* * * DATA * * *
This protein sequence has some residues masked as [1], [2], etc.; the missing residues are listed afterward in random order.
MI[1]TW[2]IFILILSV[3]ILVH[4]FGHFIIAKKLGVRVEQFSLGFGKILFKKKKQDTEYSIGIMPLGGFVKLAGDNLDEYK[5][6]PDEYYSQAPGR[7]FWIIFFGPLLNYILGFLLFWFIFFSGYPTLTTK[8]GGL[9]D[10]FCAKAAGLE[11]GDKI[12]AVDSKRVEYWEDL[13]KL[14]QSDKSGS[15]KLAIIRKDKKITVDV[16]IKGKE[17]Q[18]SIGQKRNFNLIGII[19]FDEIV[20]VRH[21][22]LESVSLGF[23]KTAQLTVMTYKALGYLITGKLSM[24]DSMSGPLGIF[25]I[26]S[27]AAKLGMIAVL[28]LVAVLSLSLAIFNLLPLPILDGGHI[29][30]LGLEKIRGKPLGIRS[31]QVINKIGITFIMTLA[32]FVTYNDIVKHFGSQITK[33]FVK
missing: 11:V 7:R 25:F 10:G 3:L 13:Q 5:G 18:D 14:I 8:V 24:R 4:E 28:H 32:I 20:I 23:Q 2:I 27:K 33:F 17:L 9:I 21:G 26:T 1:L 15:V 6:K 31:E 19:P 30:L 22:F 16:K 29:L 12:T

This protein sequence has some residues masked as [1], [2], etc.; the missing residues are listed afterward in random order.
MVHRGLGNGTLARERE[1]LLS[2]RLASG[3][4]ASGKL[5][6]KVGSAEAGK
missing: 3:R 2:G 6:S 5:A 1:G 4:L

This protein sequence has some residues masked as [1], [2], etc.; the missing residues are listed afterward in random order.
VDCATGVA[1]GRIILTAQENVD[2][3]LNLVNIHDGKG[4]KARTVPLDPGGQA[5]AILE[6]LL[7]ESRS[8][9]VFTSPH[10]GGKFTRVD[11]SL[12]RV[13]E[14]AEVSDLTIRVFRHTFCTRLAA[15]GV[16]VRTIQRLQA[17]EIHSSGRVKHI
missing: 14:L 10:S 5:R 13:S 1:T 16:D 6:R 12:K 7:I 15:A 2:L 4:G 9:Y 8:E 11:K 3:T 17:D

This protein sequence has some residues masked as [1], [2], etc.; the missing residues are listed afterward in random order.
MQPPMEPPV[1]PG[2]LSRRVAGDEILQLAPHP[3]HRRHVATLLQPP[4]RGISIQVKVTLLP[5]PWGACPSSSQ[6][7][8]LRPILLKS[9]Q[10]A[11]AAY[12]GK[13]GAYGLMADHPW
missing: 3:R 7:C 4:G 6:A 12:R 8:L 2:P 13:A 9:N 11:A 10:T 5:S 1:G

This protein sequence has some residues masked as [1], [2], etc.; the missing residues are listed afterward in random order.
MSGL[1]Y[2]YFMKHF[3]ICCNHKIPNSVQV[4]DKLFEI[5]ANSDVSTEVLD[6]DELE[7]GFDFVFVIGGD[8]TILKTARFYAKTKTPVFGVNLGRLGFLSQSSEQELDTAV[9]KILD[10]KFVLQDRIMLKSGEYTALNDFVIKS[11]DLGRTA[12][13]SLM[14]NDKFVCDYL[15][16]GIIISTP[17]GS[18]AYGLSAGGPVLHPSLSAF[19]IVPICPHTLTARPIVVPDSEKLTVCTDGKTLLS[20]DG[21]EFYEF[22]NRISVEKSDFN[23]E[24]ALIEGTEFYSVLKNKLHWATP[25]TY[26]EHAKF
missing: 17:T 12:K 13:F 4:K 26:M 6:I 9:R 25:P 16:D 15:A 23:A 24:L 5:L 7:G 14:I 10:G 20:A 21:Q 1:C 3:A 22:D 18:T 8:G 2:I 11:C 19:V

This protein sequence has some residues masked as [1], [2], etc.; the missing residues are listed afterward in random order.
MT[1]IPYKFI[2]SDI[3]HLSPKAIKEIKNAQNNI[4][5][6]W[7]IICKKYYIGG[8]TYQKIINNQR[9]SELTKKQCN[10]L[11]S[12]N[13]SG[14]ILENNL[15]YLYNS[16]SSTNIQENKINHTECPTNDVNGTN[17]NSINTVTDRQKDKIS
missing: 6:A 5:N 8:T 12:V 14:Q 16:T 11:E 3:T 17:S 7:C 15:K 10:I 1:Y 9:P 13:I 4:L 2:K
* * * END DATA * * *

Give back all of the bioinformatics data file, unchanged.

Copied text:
This protein sequence has some residues masked as [1], [2], etc.; the missing residues are listed afterward in random order.
MI[1]TW[2]IFILILSV[3]ILVH[4]FGHFIIAKKLGVRVEQFSLGFGKILFKKKKQDTEYSIGIMPLGGFVKLAGDNLDEYK[5][6]PDEYYSQAPGR[7]FWIIFFGPLLNYILGFLLFWFIFFSGYPTLTTK[8]GGL[9]D[10]FCAKAAGLE[11]GDKI[12]AVDSKRVEYWEDL[13]KL[14]QSDKSGS[15]KLAIIRKDKKITVDV[16]IKGKE[17]Q[18]SIGQKRNFNLIGII[19]FDEIV[20]VRH[21][22]LESVSLGF[23]KTAQLTVMTYKALGYLITGKLSM[24]DSMSGPLGIF[25]I[26]S[27]AAKLGMIAVL[28]LVAVLSLSLAIFNLLPLPILDGGHI[29][30]LGLEKIRGKPLGIRS[31]QVINKIGITFIMTLA[32]FVTYNDIVKHFGSQITK[33]FVK
missing: 11:V 7:R 25:F 10:G 3:L 13:Q 5:G 18:D 14:I 8:V 24:R 4:E 28:H 32:I 20:I 23:Q 2:I 27:K 33:F 17:L 9:I 21:G 26:T 1:L 15:V 6:K 31:E 19:P 30:L 22:F 16:K 29:L 12:T

This protein sequence has some residues masked as [1], [2], etc.; the missing residues are listed afterward in random order.
MVHRGLGNGTLARERE[1]LLS[2]RLASG[3][4]ASGKL[5][6]KVGSAEAGK
missing: 3:R 2:G 6:S 5:A 1:G 4:L

This protein sequence has some residues masked as [1], [2], etc.; the missing residues are listed afterward in random order.
VDCATGVA[1]GRIILTAQENVD[2][3]LNLVNIHDGKG[4]KARTVPLDPGGQA[5]AILE[6]LL[7]ESRS[8][9]VFTSPH[10]GGKFTRVD[11]SL[12]RV[13]E[14]AEVSDLTIRVFRHTFCTRLAA[15]GV[16]VRTIQRLQA[17]EIHSSGRVKHI
missing: 14:L 10:S 5:R 13:S 1:T 16:D 6:R 12:K 7:I 15:A 2:L 4:G 9:Y 8:E 11:K 3:T 17:D

This protein sequence has some residues masked as [1], [2], etc.; the missing residues are listed afterward in random order.
MQPPMEPPV[1]PG[2]LSRRVAGDEILQLAPHP[3]HRRHVATLLQPP[4]RGISIQVKVTLLP[5]PWGACPSSSQ[6][7][8]LRPILLKS[9]Q[10]A[11]AAY[12]GK[13]GAYGLMADHPW
missing: 3:R 7:C 4:G 6:A 12:R 8:L 2:P 13:A 9:N 11:A 10:T 5:S 1:G

This protein sequence has some residues masked as [1], [2], etc.; the missing residues are listed afterward in random order.
MSGL[1]Y[2]YFMKHF[3]ICCNHKIPNSVQV[4]DKLFEI[5]ANSDVSTEVLD[6]DELE[7]GFDFVFVIGGD[8]TILKTARFYAKTKTPVFGVNLGRLGFLSQSSEQELDTAV[9]KILD[10]KFVLQDRIMLKSGEYTALNDFVIKS[11]DLGRTA[12][13]SLM[14]NDKFVCDYL[15][16]GIIISTP[17]GS[18]AYGLSAGGPVLHPSLSAF[19]IVPICPHTLTARPIVVPDSEKLTVCTDGKTLLS[20]DG[21]EFYEF[22]NRISVEKSDFN[23]E[24]ALIEGTEFYSVLKNKLHWATP[25]TY[26]EHAKF
missing: 17:T 12:K 13:F 4:K 26:M 6:I 9:R 25:P 16:D 15:A 23:A 24:L 5:L 7:G 14:I 10:G 20:A 21:Q 1:C 3:A 22:D 18:T 8:G 2:I 11:C 19:V

This protein sequence has some residues masked as [1], [2], etc.; the missing residues are listed afterward in random order.
MT[1]IPYKFI[2]SDI[3]HLSPKAIKEIKNAQNNI[4][5][6]W[7]IICKKYYIGG[8]TYQKIINNQR[9]SELTKKQCN[10]L[11]S[12]N[13]SG[14]ILENNL[15]YLYNS[16]SSTNIQENKINHTECPTNDVNGTN[17]NSINTVTDRQKDKIS
missing: 6:A 5:N 8:T 12:V 14:Q 16:T 11:E 3:T 17:S 7:C 15:K 10:I 1:Y 9:P 13:I 4:L 2:K